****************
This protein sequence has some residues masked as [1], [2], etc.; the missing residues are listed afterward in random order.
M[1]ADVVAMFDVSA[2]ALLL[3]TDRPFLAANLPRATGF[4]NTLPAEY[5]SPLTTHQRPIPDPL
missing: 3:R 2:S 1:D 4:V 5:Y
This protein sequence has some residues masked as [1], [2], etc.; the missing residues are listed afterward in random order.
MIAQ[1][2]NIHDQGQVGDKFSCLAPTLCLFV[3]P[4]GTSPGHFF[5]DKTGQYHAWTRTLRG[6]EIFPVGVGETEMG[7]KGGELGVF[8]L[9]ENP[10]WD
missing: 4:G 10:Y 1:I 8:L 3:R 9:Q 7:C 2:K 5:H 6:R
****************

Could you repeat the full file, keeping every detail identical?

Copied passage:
This protein sequence has some residues masked as [1], [2], etc.; the missing residues are listed afterward in random order.
M[1]ADVVAMFDVSA[2]ALLL[3]TDRPFLAANLPRATGF[4]NTLPAEY[5]SPLTTHQRPIPDPL
missing: 3:R 2:S 1:D 4:V 5:Y
This protein sequence has some residues masked as [1], [2], etc.; the missing residues are listed afterward in random order.
MIAQ[1][2]NIHDQGQVGDKFSCLAPTLCLFV[3]P[4]GTSPGHFF[5]DKTGQYHAWTRTLRG[6]EIFPVGVGETEMG[7]KGGELGVF[8]L[9]ENP[10]WD
missing: 4:G 10:Y 1:I 8:L 3:R 9:Q 7:C 2:K 5:H 6:R